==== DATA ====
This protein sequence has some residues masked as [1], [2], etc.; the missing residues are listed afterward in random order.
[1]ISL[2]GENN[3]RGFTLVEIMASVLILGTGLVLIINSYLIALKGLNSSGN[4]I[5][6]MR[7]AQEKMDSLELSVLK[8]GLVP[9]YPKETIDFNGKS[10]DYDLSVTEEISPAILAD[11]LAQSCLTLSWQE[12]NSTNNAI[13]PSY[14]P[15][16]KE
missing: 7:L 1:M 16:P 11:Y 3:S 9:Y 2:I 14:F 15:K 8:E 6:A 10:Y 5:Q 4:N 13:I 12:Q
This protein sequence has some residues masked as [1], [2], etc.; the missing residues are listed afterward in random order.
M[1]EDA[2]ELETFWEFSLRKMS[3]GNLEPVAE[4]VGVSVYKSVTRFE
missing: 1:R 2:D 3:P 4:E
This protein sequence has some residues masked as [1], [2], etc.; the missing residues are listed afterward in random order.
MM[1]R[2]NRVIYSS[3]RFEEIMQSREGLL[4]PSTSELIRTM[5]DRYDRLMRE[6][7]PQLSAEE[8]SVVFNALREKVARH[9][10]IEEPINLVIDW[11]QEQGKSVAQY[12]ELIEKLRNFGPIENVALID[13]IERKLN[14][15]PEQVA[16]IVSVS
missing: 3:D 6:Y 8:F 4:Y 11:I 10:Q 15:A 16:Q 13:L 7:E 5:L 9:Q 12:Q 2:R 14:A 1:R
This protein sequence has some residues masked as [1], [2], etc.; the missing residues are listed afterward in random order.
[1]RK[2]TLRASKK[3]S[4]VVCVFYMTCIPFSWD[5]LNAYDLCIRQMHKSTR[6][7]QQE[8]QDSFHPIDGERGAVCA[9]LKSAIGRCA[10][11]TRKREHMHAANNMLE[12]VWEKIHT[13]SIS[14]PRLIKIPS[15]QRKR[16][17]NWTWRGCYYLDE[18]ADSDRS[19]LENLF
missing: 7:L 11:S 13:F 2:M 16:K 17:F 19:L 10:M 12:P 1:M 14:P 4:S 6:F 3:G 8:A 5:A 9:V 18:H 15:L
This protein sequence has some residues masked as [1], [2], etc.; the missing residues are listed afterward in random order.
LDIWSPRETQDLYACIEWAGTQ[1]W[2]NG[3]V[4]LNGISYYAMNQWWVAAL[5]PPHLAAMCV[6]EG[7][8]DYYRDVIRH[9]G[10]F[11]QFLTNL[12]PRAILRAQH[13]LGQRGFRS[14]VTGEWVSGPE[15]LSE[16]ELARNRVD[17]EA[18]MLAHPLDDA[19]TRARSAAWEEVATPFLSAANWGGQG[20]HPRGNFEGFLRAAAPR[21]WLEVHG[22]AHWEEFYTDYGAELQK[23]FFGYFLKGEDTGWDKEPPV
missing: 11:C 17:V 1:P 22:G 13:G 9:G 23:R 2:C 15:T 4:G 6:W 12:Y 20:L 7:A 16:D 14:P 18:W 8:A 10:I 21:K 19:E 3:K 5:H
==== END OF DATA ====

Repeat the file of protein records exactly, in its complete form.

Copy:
This protein sequence has some residues masked as [1], [2], etc.; the missing residues are listed afterward in random order.
[1]ISL[2]GENN[3]RGFTLVEIMASVLILGTGLVLIINSYLIALKGLNSSGN[4]I[5][6]MR[7]AQEKMDSLELSVLK[8]GLVP[9]YPKETIDFNGKS[10]DYDLSVTEEISPAILAD[11]LAQSCLTLSWQE[12]NSTNNAI[13]PSY[14]P[15][16]KE
missing: 7:L 1:M 16:P 11:Y 3:S 9:Y 2:I 14:F 15:K 8:E 6:A 10:Y 5:Q 4:N 13:I 12:Q
This protein sequence has some residues masked as [1], [2], etc.; the missing residues are listed afterward in random order.
M[1]EDA[2]ELETFWEFSLRKMS[3]GNLEPVAE[4]VGVSVYKSVTRFE
missing: 1:R 2:D 3:P 4:E
This protein sequence has some residues masked as [1], [2], etc.; the missing residues are listed afterward in random order.
MM[1]R[2]NRVIYSS[3]RFEEIMQSREGLL[4]PSTSELIRTM[5]DRYDRLMRE[6][7]PQLSAEE[8]SVVFNALREKVARH[9][10]IEEPINLVIDW[11]QEQGKSVAQY[12]ELIEKLRNFGPIENVALID[13]IERKLN[14][15]PEQVA[16]IVSVS
missing: 3:D 6:Y 8:F 4:Y 11:I 10:Q 15:A 16:Q 13:L 7:E 5:L 9:Q 12:Q 2:R 14:A 1:R
This protein sequence has some residues masked as [1], [2], etc.; the missing residues are listed afterward in random order.
[1]RK[2]TLRASKK[3]S[4]VVCVFYMTCIPFSWD[5]LNAYDLCIRQMHKSTR[6][7]QQE[8]QDSFHPIDGERGAVCA[9]LKSAIGRCA[10][11]TRKREHMHAANNMLE[12]VWEKIHT[13]SIS[14]PRLIKIPS[15]QRKR[16][17]NWTWRGCYYLDE[18]ADSDRS[19]LENLF
missing: 7:L 11:S 13:F 2:M 16:K 17:F 19:L 10:M 12:P 1:M 14:P 4:S 6:F 3:G 8:A 5:A 9:V 18:H 15:L
This protein sequence has some residues masked as [1], [2], etc.; the missing residues are listed afterward in random order.
LDIWSPRETQDLYACIEWAGTQ[1]W[2]NG[3]V[4]LNGISYYAMNQWWVAAL[5]PPHLAAMCV[6]EG[7][8]DYYRDVIRH[9]G[10]F[11]QFLTNL[12]PRAILRAQH[13]LGQRGFRS[14]VTGEWVSGPE[15]LSE[16]ELARNRVD[17]EA[18]MLAHPLDDA[19]TRARSAAWEEVATPFLSAANWGGQG[20]HPRGNFEGFLRAAAPR[21]WLEVHG[22]AHWEEFYTDYGAELQK[23]FFGYFLKGEDTGWDKEPPV
missing: 11:C 17:V 1:P 22:G 13:G 9:G 23:R 2:C 15:T 4:G 6:W 12:Y 20:L 7:A 16:D 14:P 18:W 8:A 10:I 21:K 19:E 3:K 5:H